Post Thumbnail

This year a number of major news stories released information on world governments buying, selling and using surveillance technologies on their citizens. These stories, reports -- and in some cases, hacktivist breaches and data dumps -- have served to verify the acquisition and use of spyware on...

July 17th 2015 at 1:30pm 0 Comments
Post Thumbnail

Surveillance is a contentious issue in the UK -- the government, police and intelligence agencies see it as a vital tool for preventing and solving serious crimes, whereas others see it as an unwelcome intrusion into their lives. The debate over whether the UK's surveillance laws are legal continu...

July 17th 2015 at 11:14am 0 Comments
Post Thumbnail

The High Court has ruled today that parts of the UK's emergency surveillance legislation, the Data Retention and Investigatory Powers Act 2014 (DRIPA), is unlawful. Conservative MP David Davis and Labour MP Tom Watson, represented by the Liberty human rights organisation, have successfully argued...

July 17th 2015 at 6:26am 0 Comments
Post Thumbnail

Every ten years, the BBC is given a new Royal Charter which shapes its work as a public service broadcaster. The current Charter runs until the end of 2016 and in preparation, the government has published a consultation with some of its most pressing concerns. Most of them are posed as questions -...

July 16th 2015 at 10:35am 0 Comments
Post Thumbnail

It's supposed to be easier to email Congresspeople than it is to pick up the phone, but that's not always how it works in practice. Just ask anyone who has navigated convoluted web forms just to voice opposition to a bill, for starters. You won't have to put up with those technical hurdles after...

July 15th 2015 at 5:47pm 0 Comments
Post Thumbnail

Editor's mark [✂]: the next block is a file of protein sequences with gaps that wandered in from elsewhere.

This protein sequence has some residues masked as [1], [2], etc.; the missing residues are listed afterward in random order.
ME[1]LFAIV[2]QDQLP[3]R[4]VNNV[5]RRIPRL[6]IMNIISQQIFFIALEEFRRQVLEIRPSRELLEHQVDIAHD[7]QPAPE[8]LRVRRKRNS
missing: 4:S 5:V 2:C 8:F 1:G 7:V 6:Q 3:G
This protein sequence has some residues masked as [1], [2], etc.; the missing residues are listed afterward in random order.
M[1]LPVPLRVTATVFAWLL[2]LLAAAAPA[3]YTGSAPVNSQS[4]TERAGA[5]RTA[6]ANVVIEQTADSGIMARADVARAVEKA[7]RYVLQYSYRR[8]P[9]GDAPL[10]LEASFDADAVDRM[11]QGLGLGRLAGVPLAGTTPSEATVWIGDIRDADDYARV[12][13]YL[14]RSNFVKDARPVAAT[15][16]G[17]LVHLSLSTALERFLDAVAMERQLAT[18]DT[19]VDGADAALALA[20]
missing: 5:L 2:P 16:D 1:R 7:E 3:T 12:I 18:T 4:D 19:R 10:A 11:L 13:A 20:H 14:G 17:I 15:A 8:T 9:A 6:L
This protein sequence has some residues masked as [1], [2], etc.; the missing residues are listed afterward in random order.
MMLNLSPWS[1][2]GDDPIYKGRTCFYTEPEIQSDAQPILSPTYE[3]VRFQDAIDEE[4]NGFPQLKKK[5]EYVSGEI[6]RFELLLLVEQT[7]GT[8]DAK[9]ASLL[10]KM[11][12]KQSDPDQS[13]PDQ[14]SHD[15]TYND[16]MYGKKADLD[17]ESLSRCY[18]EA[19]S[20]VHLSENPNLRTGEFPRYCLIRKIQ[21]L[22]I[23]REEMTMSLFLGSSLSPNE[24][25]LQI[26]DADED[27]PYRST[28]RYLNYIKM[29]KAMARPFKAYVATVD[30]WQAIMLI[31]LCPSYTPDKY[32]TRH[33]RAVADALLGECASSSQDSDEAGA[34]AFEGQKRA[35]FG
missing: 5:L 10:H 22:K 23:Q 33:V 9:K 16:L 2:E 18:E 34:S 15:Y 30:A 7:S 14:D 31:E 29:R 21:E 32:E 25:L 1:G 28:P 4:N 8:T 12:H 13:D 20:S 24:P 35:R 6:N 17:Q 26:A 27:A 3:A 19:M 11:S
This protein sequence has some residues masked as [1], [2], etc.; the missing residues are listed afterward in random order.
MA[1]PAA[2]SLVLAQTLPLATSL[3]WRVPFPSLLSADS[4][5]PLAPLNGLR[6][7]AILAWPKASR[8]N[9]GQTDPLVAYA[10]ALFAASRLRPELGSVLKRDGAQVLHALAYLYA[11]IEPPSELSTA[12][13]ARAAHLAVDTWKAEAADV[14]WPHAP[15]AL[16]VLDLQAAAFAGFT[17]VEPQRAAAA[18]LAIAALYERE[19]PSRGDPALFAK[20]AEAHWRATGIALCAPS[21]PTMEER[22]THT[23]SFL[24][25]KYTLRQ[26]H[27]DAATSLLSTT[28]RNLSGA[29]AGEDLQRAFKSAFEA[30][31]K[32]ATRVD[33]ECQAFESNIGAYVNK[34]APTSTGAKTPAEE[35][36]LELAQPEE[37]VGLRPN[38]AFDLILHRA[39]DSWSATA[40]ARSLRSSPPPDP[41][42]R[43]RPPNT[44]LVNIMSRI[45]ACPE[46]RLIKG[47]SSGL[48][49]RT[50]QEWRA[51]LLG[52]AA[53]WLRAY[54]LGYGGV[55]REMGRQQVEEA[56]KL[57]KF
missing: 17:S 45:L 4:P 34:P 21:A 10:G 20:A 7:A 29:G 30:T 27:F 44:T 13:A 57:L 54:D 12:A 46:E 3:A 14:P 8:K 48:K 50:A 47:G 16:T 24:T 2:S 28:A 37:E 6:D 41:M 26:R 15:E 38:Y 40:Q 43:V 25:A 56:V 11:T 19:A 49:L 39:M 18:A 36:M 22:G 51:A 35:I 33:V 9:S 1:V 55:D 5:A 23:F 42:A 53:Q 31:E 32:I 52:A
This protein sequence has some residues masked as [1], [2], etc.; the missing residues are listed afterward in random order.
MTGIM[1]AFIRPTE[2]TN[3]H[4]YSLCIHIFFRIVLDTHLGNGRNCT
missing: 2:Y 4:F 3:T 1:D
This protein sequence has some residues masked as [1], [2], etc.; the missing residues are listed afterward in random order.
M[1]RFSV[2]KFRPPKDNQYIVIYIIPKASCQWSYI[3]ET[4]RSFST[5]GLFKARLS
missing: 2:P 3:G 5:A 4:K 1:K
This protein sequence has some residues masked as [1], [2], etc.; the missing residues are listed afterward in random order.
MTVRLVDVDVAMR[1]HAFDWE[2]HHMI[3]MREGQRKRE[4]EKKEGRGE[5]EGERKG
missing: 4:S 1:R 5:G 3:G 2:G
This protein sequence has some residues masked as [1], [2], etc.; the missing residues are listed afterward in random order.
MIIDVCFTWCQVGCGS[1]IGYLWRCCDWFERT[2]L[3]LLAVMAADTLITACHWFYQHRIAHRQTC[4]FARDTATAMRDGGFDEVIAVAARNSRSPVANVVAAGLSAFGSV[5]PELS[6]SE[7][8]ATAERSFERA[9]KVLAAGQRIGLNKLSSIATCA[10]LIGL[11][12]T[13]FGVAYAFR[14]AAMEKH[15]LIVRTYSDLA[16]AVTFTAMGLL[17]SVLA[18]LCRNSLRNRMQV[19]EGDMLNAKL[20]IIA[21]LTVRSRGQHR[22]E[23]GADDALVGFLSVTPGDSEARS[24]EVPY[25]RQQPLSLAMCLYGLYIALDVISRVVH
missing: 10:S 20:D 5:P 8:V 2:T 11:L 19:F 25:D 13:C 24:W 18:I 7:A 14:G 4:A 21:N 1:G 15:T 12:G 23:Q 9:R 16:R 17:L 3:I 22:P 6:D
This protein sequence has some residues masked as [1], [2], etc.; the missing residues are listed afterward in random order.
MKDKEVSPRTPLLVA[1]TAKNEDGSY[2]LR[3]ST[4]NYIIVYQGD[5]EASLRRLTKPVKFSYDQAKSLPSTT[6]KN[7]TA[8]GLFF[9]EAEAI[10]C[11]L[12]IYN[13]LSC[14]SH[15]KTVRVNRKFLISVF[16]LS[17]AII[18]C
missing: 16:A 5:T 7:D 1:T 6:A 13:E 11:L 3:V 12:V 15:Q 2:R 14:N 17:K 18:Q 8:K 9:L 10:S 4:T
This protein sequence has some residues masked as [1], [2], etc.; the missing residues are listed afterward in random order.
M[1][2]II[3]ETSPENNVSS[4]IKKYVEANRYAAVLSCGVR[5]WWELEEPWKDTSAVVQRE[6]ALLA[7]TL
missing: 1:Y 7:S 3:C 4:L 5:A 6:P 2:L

When investigators discovered that the US Office of Personnel Management had suffered a massive data breach, the White House kicked off a 30-day cybersecurity "sprint" in hopes of boosting its defenses and checking for vulnerabilities. Well, that mad dash is over -- and the government might not l...

July 12th 2015 at 8:31am 0 Comments
Post Thumbnail

In the last year the federal government's Office of Personnel Management has been hit by at least two separate attacks by hackers. The first one that came to light affected the info on some four million people, while another has apparently seen sensitive background check info on more than 20 milli...

July 10th 2015 at 1:40pm 0 Comments
Post Thumbnail

It's not often that a government department takes on feedback and quickly makes a change to its processes, but fair play to the DVLA, it's just done exactly that. After the agency phased out paper driving licences and asked British holidaymakers to present online codes to car hire companies instea...

July 10th 2015 at 11:08am 0 Comments
Post Thumbnail

What Hacking Team did Sold intrusion and surveillance software to governments and law enforcement around the world Full-service surveillance suites, including network infection, phishing, on-site training, monitoring, reports, and crisis management Penetrations tests and security assessments...

July 9th 2015 at 6:15pm 0 Comments
Post Thumbnail

What a week it's been for the BBC. Only a few days after it announced 1,000 job cuts as part of a new round of restructuring, the broadcaster has now been told it must fund free licence fees for over-75s. In the Commons today, Culture Secretary John Whittingdale confirmed that the new measure will...

July 6th 2015 at 11:20am 0 Comments
Post Thumbnail

In June, the Investigatory Powers Tribunal (IPT) ruled that the UK government had illegally spied on two international civil rights groups: the Egyptian Initiative for Personal Rights (EIPR) and the Legal Resources Centre in South Africa. But there was a mix up -- the IPT has now admitted it was A...

July 2nd 2015 at 5:55am 0 Comments